Families of Inmates: A Photographer’s Focus at Rikers Island

Every day an estimated 1,500 family members and friends of those incarcerated on New York’s Rikers Island visit their loved ones. For several months, photographer Salvador Espinoza rode the bus back and forth, documenting the stories of these people.

Young People Protest Trump’s Immigration Order

Carley Moore, author and clinical professor of liberal studies at NYU, is not surprised that young people are taking the lead.

“There’s a lot of trauma right now in the classroom,” said Moore, who teaches a course on youth activism. “But students have always been activists and they will always be activists.”

Remaking a Life: Inside and Out

I had been accused of a serious crime at the age of 17, and because the courts wanted to charge me as an adult instead of as a minor, I was looking at anywhere from 25 years to life instead of life until I was 25.

Bookstore’s Closing Leaves Bronx Residents Disrupted and Nostalgic

At the end of the year, Barnes & Noble in the Bronx will close, leaving a borough of more than 1.4 million people without a general-interest bookstore. “In poorer neighborhoods, those Barnes & Nobles are a centerpiece. Children begin to understand that reading is a very important part of life by seeing other people reading,” said Susan Neuman, a professor of literacy development at New York University.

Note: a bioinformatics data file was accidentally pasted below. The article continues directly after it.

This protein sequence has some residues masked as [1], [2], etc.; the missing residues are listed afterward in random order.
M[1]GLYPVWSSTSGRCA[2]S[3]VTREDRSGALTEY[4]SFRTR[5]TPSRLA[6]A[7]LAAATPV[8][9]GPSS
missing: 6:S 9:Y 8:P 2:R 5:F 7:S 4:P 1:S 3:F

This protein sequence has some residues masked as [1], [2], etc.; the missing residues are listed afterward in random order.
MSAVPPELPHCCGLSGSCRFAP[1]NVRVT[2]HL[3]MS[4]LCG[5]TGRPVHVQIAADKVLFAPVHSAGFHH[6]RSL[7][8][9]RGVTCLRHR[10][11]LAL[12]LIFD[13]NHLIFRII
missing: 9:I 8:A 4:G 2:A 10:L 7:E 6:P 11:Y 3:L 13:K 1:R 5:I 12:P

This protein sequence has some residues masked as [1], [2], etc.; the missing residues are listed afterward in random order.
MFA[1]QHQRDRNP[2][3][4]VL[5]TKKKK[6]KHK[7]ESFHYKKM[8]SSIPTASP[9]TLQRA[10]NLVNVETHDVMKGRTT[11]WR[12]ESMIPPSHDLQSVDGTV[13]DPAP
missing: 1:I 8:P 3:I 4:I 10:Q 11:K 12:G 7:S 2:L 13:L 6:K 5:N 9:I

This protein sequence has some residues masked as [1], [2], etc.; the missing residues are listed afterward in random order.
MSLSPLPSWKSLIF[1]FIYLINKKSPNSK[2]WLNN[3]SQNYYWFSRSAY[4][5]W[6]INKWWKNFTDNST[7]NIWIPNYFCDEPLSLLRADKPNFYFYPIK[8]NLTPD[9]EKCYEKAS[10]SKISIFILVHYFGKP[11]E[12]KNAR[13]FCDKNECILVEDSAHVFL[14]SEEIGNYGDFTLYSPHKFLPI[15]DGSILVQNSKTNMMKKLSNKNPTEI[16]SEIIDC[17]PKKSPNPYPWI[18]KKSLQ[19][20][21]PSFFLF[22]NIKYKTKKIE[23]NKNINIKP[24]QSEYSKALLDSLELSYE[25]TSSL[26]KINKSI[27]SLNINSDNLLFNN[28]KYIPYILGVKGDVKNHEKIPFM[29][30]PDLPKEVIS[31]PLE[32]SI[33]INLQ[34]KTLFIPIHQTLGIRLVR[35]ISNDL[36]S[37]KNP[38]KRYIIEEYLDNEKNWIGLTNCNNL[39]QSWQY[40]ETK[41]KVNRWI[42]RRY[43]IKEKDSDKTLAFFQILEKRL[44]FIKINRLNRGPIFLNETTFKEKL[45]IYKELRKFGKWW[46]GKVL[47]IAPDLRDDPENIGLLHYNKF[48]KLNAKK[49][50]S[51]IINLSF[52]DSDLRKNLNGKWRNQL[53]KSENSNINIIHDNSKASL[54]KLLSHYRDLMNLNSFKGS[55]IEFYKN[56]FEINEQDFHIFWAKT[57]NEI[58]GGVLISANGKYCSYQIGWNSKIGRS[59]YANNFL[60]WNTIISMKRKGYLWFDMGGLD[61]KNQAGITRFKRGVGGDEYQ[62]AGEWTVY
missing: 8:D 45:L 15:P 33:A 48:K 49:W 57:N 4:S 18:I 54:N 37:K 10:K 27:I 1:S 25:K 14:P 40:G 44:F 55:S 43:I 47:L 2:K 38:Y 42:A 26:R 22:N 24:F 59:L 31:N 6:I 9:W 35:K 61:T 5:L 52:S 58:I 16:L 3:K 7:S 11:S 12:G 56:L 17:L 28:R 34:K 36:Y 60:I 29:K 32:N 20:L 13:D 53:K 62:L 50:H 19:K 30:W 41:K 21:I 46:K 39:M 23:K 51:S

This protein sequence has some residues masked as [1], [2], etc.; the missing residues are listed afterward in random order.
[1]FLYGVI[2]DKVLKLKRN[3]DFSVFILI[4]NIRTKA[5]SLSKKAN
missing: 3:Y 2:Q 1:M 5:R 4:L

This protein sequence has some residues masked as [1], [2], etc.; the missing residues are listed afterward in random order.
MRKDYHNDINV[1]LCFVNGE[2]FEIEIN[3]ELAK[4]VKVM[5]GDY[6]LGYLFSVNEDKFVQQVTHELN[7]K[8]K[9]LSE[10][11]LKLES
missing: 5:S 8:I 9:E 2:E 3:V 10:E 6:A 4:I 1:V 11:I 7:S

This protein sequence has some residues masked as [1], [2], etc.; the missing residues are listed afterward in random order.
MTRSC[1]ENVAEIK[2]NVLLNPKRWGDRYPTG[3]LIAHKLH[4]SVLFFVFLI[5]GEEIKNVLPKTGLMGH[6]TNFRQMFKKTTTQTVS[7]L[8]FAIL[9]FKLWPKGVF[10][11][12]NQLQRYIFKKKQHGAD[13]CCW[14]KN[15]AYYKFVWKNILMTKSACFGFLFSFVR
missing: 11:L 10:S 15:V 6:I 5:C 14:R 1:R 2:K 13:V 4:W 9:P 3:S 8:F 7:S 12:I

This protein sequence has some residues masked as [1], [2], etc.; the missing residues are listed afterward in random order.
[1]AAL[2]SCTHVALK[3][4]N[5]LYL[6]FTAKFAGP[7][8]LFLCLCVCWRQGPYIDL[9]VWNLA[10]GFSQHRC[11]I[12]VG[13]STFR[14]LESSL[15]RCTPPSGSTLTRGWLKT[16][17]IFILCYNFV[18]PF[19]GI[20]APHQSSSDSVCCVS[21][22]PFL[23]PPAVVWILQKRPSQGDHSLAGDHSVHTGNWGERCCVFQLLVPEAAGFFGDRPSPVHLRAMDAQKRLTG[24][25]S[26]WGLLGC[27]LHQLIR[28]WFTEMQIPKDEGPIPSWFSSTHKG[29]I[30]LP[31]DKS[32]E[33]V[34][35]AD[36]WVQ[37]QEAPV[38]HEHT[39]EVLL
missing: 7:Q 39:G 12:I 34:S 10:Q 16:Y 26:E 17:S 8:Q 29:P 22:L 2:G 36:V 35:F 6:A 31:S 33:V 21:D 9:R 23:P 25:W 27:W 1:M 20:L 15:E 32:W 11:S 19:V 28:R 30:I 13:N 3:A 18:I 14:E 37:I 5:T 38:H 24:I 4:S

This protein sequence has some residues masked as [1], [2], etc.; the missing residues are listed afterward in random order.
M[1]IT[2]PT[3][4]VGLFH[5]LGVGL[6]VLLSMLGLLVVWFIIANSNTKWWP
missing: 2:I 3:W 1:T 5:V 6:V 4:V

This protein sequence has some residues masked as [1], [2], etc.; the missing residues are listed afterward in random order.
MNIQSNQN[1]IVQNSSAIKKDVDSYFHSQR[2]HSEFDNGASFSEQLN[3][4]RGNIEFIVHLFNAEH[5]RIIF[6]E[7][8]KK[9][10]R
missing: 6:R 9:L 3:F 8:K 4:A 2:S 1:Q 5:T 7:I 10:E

Barry Krisberg on Where Juvenile Justice Goes From Here Under a Trump Administration

Barry Krisberg has been advocating for progressive reform in the child welfare and juvenile justice systems since the late 1960s. He has seen the pendulum swing back and forth.
What does he say now?
“I think we’re moving into a nightmarish period in terms of the federal role in criminal justice.”

Sailing through Memory

My mind is somewhat of a junkyard, full of twisted metal and lost souls, and I sweat as I run from demons that pose as guilty pleasures. My future looks close, yet far, like a regatta waiting for me at bay.